That's over. It ended at Kroma last Thursday night.
"Kroma" is the new art gallery located at 3670 Grand Avenue, just west of the Ace Theater.
Its grand opening represents the tipping point for a new West Grove. Standing there with dozens of gleeful art fans, I witnessed the future of Coconut Grove.
No longer are we a wealthy seaside village conjoined with a small, somewhat forsaken African-American community. That's changing quickly. We are becoming "One Grove". Money, new construction and new people are pouring into what some call the "Village West".
I saw it all while standing in front of Kroma's large art space last Thursday evening. Just east of me loomed Gibson Plaza, the first new significant structure in the West Grove since 1975. It is near completion. It will have affordable housing (forty apartments) and an education center.
They're finishing up the "Cuisine Cafe" across the street. It is specifically designed to provide job training for young people.
Near Douglas on Grand Avenue I saw new people passing on foot, bicycles, and skateboards, folks who dared not to visit the West Grove a year ago. I've seen nothing like this in my forty years here.
For more than a century there have been two Coconut Groves, one black and the other white. They have been slowly seeping into each other since the 70's in some residential areas. Business in the white part has prospered while many West Grove businesses failed or stagnated. Potential customers have not felt safe there.
Crime has long been a problem west of 32nd Avenue. Now, with a West Grove police station, that unfortunate situation is improving. I've long said, "When the people who spend money feel safe shopping in the West Grove, the place will take off".
It's taking off now. I felt the plane accelerating on the runway last Thursday night and it was exciting to be on it. People of all shades were crowded happily in the new art space.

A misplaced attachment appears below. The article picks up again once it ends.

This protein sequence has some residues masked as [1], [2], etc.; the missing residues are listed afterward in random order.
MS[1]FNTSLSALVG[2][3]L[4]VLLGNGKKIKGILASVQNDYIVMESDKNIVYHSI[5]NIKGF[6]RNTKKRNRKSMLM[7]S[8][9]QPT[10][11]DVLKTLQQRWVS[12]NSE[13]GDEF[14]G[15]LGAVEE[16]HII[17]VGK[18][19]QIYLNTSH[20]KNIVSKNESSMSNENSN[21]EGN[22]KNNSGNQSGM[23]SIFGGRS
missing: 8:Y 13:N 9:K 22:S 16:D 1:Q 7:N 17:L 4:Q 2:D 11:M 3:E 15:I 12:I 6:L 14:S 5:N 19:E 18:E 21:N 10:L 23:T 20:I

Francesca with Homestead artist, Alan Laird No longer do you have to go to the Perez or Wynwood to have an outstanding art experience. We've got it in the Grove on Grand Avenue.
ART PARTY NOVEMBER 28th
Kroma is hosting it's "Black Friday" event from 7 to 9 pm.
The Miami Herald's Carl Juste and Marie Vickles have curated the current photography exhibition that examines the lure of the urban landscape. It is amazing and runs through January.
In the back half of the mega-gallery are 12 mini-galleries featuring the works of individual artists.
In one we discovered South Florida's own R&B diva, Betty Wright. While she just finished recording an album with Jimmy Fallon's house band, The Roots, she is a visual artist as well. Francesca has taught three of Betty's grandchildren at her North Miami school.
The gallery is open from noon to 7, Tuesday through Saturday. Center Grove's Edith Georgi
We hope you can join us there tomorrow night to begin this coming week's Art Basil experience.
The rebirth of the West Grove has started. Miami's oldest African American community now faces the challenges of gentrification. How do you keep the area's people and Bahamian charm in the west village?
Jihad Rashid, president of the West Grove's Collaborative Development Corporation told me, "We're doing what we can to preserve a good part of Village West for our people. Our group is limiting the ill effects of gentrification by creating attainable housing and jobs."
The CDC is the prime mover behind Kroma.
The Grove guy with the CDC's Jihad Rashid and Uta.
Below, paper mache vessels buy Grove artist, Uta.
Looking at the happy faces enjoying last Thursday's art show, I'd say they're doing a good job. West Grove leaders are working hard to create a new Village West that we all can be proud of.
See you at Kroma!
Reporting from West Grand,
The Grove Guy
PS: Kroma will begin its Art Basel week with a party. The public is invited. Come to the gallery on Tuesday, December 2, 7-10 pm.
The gallery will also be open
at its usual hours, Tuesday through Saturday, noon to 7.